Rolex | Collections 2021
The Rolex 2021 watch collection brings with it subtle updates to both the Explorer and Explorer II watches, as well as a host of beautiful new dials to enjoy across the Cosmograph Daytona, Datejust, and more. Here's everything you need to know…
The Rolex 2021 watch collection has officially dropped, which means it's time for ardent fans to lose their collective minds over the smallest of details!
We say this with tongue planted firmly in our cheek, of course, however it's true: Rolex has perfected the marginal gains model in watchmaking, and its ever-attentive audience love to mull over the considered tweaks the watch giant makes to its models year on year.
Us pesky journalists might beg Rolex to release a totally new collection or watch design every once in a while, but why should it? With a whole host of icons in its arsenal, it's perfectly entitled to spend its time making the best better; "evolution rather than revolution" as the brand tells us in its press conferences.
So what does 2021 offer? In a nutshell: more of what we've come to expect. The Explorer and Explorer II models (the latter celebrating its 50th birthday) get their turn in the spotlight this year, while elsewhere Rolex is showing off a selection of beautiful artisanal dials across the Datejust and Cosmograph Daytona line-ups.
Without any further ado…
Rolex Explorer 36mm
Rolex might not have invented the tool watch, but the watchmaker certainly paved the way for much of the popularity it enjoys in the modern era. You might think of the Daytona or the Submariner when you think of these highly specialised timepieces, but it was the Explorer that kicked off Rolex’s professional-grade watch lineup.
Hot on the heels of Sir Edmund Hillary and Tenzing Norgay reaching the summit of Mount Everest in 1953 (naturally wearing Rolex Oyster Perpetual watches on the ascent), the watchmaker released the Rolex Explorer in the very same year to commemorate the success. Suffice it to say, it became an icon overnight.
History lesson over, let’s fill you in on the new update: out goes the 39mm Explorer first released in 2010, and in comes a more historically accurate 36mm addition. It’s not just a new size, mind, there’s new mechanics making this beauty tick. The automatic 3230 calibre – a movement we’ve recently seen in the new no-date Submariner and Oyster Perpetual models of 2020 – that features a Chronergy escapement, proprietary Rolex tech that boosts movement efficiency and reliability over an extended time.
There’s two variants in this new 36mm, an all-steel version for the minimalists and, perhaps more exciting, a steel-and-gold version Rolex refers to as Rolesor (a term it first coined in 1933 to indicate two-tone models incorporating gold).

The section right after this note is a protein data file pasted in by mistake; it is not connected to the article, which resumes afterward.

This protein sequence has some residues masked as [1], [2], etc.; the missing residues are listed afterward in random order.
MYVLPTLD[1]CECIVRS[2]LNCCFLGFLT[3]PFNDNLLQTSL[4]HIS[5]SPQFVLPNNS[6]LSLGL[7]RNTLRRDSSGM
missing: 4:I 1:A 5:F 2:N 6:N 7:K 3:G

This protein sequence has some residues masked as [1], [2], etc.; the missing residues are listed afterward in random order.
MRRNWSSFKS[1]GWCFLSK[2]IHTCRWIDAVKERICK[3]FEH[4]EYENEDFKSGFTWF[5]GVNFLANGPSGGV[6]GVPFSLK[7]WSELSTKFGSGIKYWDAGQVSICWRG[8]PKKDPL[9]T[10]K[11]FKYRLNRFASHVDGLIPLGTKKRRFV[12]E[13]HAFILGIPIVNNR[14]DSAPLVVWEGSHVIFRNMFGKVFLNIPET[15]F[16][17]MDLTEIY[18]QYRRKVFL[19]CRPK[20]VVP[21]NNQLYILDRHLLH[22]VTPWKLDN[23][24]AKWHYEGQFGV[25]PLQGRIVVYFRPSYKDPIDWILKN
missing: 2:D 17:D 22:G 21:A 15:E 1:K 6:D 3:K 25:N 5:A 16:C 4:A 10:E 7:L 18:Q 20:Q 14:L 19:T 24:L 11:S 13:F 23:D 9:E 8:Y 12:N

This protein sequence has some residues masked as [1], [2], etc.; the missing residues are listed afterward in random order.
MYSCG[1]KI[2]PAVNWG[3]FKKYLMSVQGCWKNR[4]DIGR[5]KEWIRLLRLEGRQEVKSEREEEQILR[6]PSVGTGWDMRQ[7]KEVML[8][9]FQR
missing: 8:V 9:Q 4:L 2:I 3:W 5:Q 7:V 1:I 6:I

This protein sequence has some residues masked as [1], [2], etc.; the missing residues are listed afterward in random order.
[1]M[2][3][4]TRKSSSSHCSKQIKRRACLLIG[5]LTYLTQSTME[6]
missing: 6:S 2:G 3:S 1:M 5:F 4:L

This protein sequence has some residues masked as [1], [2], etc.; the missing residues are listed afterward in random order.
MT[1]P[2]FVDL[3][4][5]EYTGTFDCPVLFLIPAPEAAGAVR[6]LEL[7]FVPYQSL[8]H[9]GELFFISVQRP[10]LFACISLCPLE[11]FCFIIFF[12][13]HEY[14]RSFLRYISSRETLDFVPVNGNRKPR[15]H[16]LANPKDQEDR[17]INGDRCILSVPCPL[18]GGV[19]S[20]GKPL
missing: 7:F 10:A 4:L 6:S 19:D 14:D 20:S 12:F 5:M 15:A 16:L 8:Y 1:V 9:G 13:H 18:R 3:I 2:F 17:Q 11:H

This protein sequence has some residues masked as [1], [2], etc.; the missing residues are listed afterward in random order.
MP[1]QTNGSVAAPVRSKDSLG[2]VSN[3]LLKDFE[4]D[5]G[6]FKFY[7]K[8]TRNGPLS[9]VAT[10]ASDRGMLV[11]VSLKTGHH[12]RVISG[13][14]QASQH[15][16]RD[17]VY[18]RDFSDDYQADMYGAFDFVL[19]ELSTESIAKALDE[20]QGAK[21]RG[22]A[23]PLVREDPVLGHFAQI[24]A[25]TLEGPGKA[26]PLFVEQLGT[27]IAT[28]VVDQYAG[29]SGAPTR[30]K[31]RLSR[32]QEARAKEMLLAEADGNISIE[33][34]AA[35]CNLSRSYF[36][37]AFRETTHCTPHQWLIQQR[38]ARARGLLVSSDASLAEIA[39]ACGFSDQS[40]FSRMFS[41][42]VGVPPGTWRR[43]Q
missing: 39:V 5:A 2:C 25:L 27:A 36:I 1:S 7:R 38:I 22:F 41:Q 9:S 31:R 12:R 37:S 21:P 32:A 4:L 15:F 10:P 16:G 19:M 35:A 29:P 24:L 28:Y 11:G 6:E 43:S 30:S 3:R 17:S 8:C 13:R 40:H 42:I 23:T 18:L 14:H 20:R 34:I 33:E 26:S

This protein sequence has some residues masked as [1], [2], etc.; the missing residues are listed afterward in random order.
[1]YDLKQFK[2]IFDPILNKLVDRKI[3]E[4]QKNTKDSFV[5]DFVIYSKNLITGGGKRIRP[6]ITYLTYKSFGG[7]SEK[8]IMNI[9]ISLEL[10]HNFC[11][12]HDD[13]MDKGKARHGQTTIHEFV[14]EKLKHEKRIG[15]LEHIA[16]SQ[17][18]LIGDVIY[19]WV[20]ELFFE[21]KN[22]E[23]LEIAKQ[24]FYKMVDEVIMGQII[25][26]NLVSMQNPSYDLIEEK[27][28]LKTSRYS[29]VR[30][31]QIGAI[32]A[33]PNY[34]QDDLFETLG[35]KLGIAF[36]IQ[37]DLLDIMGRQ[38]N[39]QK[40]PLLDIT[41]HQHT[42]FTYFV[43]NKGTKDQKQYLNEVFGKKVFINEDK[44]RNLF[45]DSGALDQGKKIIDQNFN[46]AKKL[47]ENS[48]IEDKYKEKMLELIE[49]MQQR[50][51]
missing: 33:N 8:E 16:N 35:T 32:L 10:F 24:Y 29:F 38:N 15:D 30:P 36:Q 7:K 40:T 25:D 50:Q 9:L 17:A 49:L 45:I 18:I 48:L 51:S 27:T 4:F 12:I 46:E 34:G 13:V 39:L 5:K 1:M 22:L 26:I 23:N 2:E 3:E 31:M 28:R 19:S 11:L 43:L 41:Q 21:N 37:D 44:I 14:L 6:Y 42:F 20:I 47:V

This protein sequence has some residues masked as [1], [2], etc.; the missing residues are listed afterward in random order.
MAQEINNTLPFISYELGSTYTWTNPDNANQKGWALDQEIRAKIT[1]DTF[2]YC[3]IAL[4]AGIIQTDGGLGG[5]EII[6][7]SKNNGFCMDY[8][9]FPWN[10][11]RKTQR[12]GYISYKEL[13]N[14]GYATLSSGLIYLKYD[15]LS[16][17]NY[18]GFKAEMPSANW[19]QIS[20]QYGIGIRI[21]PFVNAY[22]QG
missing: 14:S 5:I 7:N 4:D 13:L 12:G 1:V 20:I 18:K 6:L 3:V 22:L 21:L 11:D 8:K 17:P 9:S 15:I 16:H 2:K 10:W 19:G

Anyone else picking up Wolf of Wall Street energy from the new Rolesor? Old school is firmly back in the new school.
Rolex Explorer II
It’s perhaps no surprise to anyone that Rolex should celebrate the 50th birthday of its oft-underappreciated Explorer II model (famous siblings and all that…) with a bit of an upgrade. We say a bit of an upgrade because, in truth, this is ostensibly the same Explorer II we’ve known and loved for decades – white dial, brushed steel bezel, and handy GMT complication – it’s just received a technical update under the hood that brings it in line with many of the other models in Rolex’s arsenal.
Now, rumour has it that the case proportions in person do indeed appear to be slimmed down considerably, especially the lugs which do appear thinner, though it’s very difficult to tell from pictures alone and Rolex hasn’t given anything away in their press junket. We’ll reserve judgement on that point until we see one in the metal.
Anyhow, the caliber 3285 is currently ticking away inside the latest iteration of the GMT-Master II, and now it has a home inside the Explorer II as well. We’ll spare the details, but assume the new movement receives the full “Rolex treatment”, including that very clever Chronergy escapement we’ve already mentioned once in this article.
So, happy birthday Explorer II. Here’s to 50 more.
Rolex Datejust 36mm
Rolex is dialling up the, er, dials of its Datejust collection in 2021, with a smorgasbord of funky options designed to showcase the skills of its in-house metier d'art department.
The 'palm' motif option is sure to get the most coverage – intended to denote tropical rainforests, according to Rolex, but definitely gives off a bit of jazz cabbage vibe, if you catch our drift – but we love the fluted motif on the Oystersteel and yellow gold model [pictured]. Inspired by the distinctive fluted bezel of the Datejust, the dial design is a lovely refrain.
Fun fact: the new patterns are created using a Femto Laser, usually utilised for cataract surgery. Such is the delicate disposition of these watch dials, the laser is perfectly suited to the job.
Anyway, the Datejust has previously been a canvas for some of the artier Rolexes released in the past, and again here it has served its purpose excellently. These are most enjoyable, eccentric expressions of the Datejust.
From £5,650; rolex.com
Rolex Daytona with Meteorite Dial
It's not just the Datejust that's received special dial treatment in 2021, the Rolex Cosmograph Daytona is the recipient of a simply stunning meteorite dial that adds an otherworldly effect to its iconic chronograph.
This isn't the first time Rolex has played around with meteorite, the GMT Master II featured a similar dial in 2019, but the novelty hasn't worn off yet. The watch looks absolutely fantastic.
If you were wondering: the meteorite dial is very much the real deal. It comes from an asteroid found in the Namib Desert, with each carefully sculpted dial featuring totally unique Widmanstätten patterns. No two watches are the same.
Add this rare material to the already much-lauded Daytona, and you have a watch that is destined to be a must-have for collectors around the world.
From £27,350; rolex.com